In a remarkable act of bipartisanship, the Senate Health, Education, Labor and Pensions (HELP) Committee unanimously approved its ESEA bill, the Every Child Achieves Act, out of committee on April 16. Through the stewardship of Chairman Alexander (R-TN) and Ranking Member Murray (D-WA), the committee worked through over 50 amendments across three days and reached a consensus to move the bill forward.
Community school advocates can point to key wins in this bill, foremost among them that dedicated funding for the 21st Century Community Learning Centers program was preserved. As the largest source of federal funding for after-school and summer learning and a major funding stream for community schools, this was an important victory. In addition, key community schools principles permeate the bill to drive us toward stronger partnerships between school and community, including:
A more comprehensive results framework: The bill requires states and districts in their Title I plans and reporting to describe how they will address issues of school discipline, including suspensions and expulsions, and school climate, including chronic absence. This is a huge step forward to look at factors beyond academic achievement for school and student success, and we believe these indicators will help drive important conversations at the local levels to address issues of equity.
The bill goes a step further in Title IV to require LEAs receiving Title IV funds for programs geared toward Safe and Healthy Students to conduct a community-based needs assessment. This assessment must take into account indicators of school quality, climate and safety, discipline, and additional risk factors in the community in order to better target funding based on district-level needs. This important step will help communities determine their priorities for student health and wellness, more strongly engage community partners, and align funding streams toward their desired outcomes.
School-Community Coordination: The bill allows Title I targeted assistance schools to use funds for “Comprehensive services” that include reference to compensation of a coordinator; family support and engagement services; and health care services and integrated student supports to address the physical, mental, and emotional well-being of children. All of these supports, particularly the role of the coordinator, encourages these schools to leverage community partners in order to provide enriching learning opportunities and tackle barriers to learning.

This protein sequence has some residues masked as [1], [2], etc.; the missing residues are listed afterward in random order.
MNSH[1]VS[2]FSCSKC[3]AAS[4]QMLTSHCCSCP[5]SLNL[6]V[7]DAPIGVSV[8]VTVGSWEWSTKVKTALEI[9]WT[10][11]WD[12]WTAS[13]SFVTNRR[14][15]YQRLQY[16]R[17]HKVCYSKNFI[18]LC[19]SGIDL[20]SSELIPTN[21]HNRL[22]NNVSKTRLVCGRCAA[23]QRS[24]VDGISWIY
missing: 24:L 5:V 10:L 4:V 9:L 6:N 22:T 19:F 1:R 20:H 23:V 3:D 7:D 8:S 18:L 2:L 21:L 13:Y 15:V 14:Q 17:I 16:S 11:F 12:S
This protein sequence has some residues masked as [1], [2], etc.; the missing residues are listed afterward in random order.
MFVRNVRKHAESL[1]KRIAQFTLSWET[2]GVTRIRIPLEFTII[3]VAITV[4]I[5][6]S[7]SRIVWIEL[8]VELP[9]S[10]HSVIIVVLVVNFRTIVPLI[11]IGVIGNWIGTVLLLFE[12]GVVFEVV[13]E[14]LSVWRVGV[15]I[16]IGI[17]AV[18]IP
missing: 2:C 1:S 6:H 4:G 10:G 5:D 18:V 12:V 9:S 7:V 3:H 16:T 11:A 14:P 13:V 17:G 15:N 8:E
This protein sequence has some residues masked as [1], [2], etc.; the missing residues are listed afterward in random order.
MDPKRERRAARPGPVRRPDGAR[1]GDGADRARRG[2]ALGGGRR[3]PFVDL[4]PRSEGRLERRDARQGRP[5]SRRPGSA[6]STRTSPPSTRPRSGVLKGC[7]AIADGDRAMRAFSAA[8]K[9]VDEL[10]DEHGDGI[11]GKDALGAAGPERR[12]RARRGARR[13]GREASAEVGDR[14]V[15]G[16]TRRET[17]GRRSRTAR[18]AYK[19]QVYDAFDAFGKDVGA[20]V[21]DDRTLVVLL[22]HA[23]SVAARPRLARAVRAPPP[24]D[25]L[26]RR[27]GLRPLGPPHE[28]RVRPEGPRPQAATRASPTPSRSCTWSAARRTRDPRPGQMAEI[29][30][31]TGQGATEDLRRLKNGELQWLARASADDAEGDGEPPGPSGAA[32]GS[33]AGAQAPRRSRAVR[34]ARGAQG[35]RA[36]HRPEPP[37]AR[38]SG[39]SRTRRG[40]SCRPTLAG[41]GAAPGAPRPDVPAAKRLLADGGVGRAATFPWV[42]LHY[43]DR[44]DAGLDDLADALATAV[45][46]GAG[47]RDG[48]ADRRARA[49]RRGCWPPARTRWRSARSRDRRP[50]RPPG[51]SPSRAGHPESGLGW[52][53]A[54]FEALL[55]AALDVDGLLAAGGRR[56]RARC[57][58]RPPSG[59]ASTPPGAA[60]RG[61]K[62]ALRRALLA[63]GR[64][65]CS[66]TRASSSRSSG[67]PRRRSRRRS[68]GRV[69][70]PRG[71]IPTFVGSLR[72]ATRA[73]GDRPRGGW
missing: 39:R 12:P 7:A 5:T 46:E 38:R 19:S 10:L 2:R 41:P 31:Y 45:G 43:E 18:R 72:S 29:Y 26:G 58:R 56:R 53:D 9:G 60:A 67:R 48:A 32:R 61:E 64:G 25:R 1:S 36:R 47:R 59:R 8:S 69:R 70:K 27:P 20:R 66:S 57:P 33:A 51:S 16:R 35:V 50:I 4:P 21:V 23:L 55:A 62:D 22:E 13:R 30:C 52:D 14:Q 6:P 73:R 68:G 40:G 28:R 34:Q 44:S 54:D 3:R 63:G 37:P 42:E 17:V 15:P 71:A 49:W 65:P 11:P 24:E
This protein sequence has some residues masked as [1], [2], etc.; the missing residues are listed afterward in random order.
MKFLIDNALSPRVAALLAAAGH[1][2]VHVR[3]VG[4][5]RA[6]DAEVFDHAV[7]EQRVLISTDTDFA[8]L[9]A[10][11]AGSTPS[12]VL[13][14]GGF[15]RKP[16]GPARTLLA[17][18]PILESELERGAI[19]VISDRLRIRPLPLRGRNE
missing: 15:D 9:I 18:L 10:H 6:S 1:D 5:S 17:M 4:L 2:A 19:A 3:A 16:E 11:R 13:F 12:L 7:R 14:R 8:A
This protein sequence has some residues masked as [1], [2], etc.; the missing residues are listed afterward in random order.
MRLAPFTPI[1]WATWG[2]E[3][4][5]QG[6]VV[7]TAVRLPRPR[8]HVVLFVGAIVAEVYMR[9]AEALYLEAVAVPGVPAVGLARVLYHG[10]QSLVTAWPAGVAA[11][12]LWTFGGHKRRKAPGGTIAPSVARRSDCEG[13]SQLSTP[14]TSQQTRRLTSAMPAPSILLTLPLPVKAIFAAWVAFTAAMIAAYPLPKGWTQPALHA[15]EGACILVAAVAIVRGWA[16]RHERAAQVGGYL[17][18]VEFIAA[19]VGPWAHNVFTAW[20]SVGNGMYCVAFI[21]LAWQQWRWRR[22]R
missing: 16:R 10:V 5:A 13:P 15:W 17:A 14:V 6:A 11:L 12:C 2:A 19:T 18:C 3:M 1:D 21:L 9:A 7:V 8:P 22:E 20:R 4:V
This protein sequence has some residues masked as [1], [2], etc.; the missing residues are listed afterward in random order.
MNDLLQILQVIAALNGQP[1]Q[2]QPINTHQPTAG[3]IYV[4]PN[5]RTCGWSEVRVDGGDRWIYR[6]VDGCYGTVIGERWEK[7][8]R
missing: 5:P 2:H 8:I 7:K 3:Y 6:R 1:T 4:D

The bill also adds community partners as stakeholders to be consulted in planning and implementation of funds in many places, and references as an allowable use of Title II funds professional development for educators on coordinating services between school and community.
Greater Emphasis on Family and Community Engagement: While a small step, the bill explicitly opens up Title II funds for professional development for teachers, principals and other school leaders on effectively engaging parents, families and community partners. District and school-level leaders may leverage these Title II funds to provide meaningful professional development around family and community engagement as one important component of the community schools strategy.
We thank once again our nearly 50 national partners who signed onto our letter of ESEA recommendations for their support of these and other key community school principles that drive us closer toward our vision of schools as centers of flourishing communities where all young people succeed.
So what happens next? Chairman Alexander hopes to get this bill to the Senate floor before the start of Memorial Day recess May 22, but a long legislative backlog of issues may prevent that. On the House side, Chairman Kline (R-MN) of the Education and Workforce Committee wants to bring his bill back to the floor after an unsuccessful attempt in February, but first he needs to decide which bill to consider: he could put the Senate’s bill up for a vote or stick with his partisan bill. Either way, the House and Senate’s views on a final bill are far enough apart that a lengthy debate is likely, with the looming threat of a veto from the White House if the bill walks back on the federal role too far.
We at the Coalition are hopeful that the Senate’s commendable bipartisanship will inspire House leaders to make a strong effort on their bill, since everyone shares the urgency to move beyond No Child Left Behind. Let’s hope for continued momentum, and for a bill that maintains and builds on these community school principles to empower school and community leaders to help all young people succeed.
Mary Kingston Roche is the Public Policy Manager for the Coalition for Community Schools.